Archives of Gynecology and Obstetrics

, Volume 299, Issue 6, pp 1683–1690 | Cite as

Tumor-targeting Salmonella typhimurium A1-R overcomes nab-paclitaxel resistance in a cervical cancer PDOX mouse model

  • Kentaro Miyake
  • Takuya MurataEmail author
  • Takashi Murakami
  • Ming Zhao
  • Tasuku Kiyuna
  • Kei Kawaguchi
  • Kentaro Igarashi
  • Masuyo Miyake
  • Thinzar M. Lwin
  • Chihiro Hozumi
  • Shin Komatsu
  • Takashi Kikuchi
  • Michael BouvetEmail author
  • Koichiro Shimoya
  • Shree Ram SinghEmail author
  • Itaru EndoEmail author
  • Robert M. HoffmanEmail author
Gynecologic Oncology



Cervical cancer is a recalcitrant disease. To help overcome this problem, we previously established a patient-derived orthotopic xenograft (PDOX) model of cervical cancer. In the previous study, we found the tumor to be resistant to nab-paclitaxal (nab-PTX). We also previously developed the tumor-targeting bacteria Salmonella typhimurium A1-R (S. typhimurium A1-R). The aim of the present study was to investigate the efficacy of S. typhimurium A1-R to overcome nab-PTX resistance in the cervical cancer PDOX model.


Cervical-cancer tumor fragments were implanted orthotopically into the neck of the uterus of nude mice. The cervical-cancer PDOX models were randomized into the following four groups after the tumor volume reached 60 mm3: G1: untreated group; G2: nab-PTX (i.v., 10 mg/kg, biweekly, 3 weeks); G3: Salmonella typhimurium A1-R (i.v., 5 × 107 CFU/body, weekly, 3 weeks); G4: nab-PTX combined with Salmonella typhimurium A1-R (nab-PTX, 10 mg/kg, i.v., biweekly, 3 weeks; S. typhimurium A1-R, 5 × 107 CFU/body, i.v., weekly, 3 weeks). Each group comprised eight mice. All mice were sacrificed on day 22. Tumor volume was measured on day 0 and day 22. Body weight was measured twice a week.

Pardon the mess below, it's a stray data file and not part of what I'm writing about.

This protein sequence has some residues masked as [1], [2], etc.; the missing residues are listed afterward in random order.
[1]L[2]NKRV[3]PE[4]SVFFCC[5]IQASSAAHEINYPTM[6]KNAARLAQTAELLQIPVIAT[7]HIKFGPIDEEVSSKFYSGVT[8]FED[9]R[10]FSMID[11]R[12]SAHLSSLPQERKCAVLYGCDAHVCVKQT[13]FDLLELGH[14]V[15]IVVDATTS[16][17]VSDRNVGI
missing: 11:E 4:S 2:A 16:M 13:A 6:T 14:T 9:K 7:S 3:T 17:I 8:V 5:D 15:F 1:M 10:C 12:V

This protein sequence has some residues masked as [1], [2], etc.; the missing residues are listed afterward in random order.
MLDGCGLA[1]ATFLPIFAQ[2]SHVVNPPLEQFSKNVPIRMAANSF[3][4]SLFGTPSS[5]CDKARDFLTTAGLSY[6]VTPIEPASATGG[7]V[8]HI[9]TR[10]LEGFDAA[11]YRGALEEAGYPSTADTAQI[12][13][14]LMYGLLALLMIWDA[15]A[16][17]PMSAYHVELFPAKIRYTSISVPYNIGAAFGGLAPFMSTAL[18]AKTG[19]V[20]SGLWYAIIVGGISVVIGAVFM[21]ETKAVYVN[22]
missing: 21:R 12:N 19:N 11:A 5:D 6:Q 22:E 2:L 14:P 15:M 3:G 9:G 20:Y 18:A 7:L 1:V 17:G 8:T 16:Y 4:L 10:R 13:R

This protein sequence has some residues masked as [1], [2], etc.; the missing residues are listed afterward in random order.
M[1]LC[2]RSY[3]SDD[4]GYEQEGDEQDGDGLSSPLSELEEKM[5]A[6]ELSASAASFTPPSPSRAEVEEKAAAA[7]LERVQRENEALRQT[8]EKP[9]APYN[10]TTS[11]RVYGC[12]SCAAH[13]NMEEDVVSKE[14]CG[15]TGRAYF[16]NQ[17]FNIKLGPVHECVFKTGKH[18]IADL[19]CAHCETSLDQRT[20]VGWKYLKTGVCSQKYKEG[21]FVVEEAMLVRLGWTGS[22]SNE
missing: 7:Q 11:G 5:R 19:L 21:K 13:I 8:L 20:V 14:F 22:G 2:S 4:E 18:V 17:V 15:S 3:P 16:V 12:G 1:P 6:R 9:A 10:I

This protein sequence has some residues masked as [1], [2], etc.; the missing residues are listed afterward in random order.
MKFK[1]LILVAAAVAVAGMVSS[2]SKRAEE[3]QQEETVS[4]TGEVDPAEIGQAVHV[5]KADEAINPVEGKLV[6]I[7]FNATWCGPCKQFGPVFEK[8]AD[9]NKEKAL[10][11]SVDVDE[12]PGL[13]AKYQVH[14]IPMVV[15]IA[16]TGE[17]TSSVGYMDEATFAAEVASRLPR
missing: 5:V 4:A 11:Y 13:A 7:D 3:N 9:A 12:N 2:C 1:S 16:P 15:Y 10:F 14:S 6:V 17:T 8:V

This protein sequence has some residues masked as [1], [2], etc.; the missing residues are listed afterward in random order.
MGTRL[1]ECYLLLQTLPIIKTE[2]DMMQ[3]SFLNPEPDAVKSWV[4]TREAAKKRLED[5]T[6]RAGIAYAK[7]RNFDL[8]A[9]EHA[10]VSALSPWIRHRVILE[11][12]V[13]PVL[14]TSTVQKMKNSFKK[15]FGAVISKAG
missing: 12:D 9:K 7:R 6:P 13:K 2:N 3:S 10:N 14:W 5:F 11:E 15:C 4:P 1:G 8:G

Nab-PTX and Salmonella typhimurium A1-R did not show significant efficacy as monotherapy compared to the control group (P = 0.564 and P = 0.120, respectively). In contrast, nab-PTX combined with Salmonella typhimurium A1-R significantly suppressed tumor growth compared to the untreated control group and nab-PTX group (P < 0.001 and P = 0.026, respectively).


Salmonella typhimurium A1-R has potential future clinical application to overcome drug resistance in cervical cancer.


Cervical cancer S. typhimurium A1-R Patient-derived orthotopic xenograft Nude mice Bacterial therapy 



This paper is dedicated to the memory of A. R. Moossa, M.D., Sun Lee, M.D and Professor Li Jiaxi.

Author contributions

KM: Project development, data collection, data analysis, manuscript writing; TM, TM, MZ, TK, KK, KI, MM, TML, CH, SK, TK: data collection, data analysis; MB, KS, SRS, IE: data analysis; SRS : data analysis, manuscript writing and revision; RMH project development, data collection, data analysis, manuscript writing.

Compliance with ethical standards

Conflict of interest

KM, TK, KK, KI, MM and RMH are or were unsalaried associates of AntiCancer, Inc. MZ is an employee of AntiCancer Inc.. CH, SK and TK are unsalaried associates of AntiCancer Japan. AntiCancer Inc. and AntiCancer Japan use PDOX models for contract reserach. There are no other competing commercial interests.

Ethical approval

All animal studies were conducted in accordance with the principles and procedures outlined in the National Institutes of Health Guide for the Care and Use of Animals under Assurance Number A3873-1. For patient studies, an informed consent was obtained, and PDOX studies were approved by the Institutional Ethics Committee of Kawasaki Medical School.


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Copyright information

© Springer-Verlag GmbH Germany, part of Springer Nature 2019

Authors and Affiliations

  1. 1.AntiCancer Inc.San DiegoUSA
  2. 2.Department of SurgeryUniversity of CaliforniaSan DiegoUSA
  3. 3.Department of Gastroenterological SurgeryYokohama City University Graduate School of MedicineYokohamaJapan
  4. 4.Department of Obstetrics and GynecologyKawasaki Medical SchoolOkayamaJapan
  5. 5.AntiCancer Japan Inc.NaritaJapan
  6. 6.Basic Research LaboratoryNational Cancer InstituteFrederickUSA

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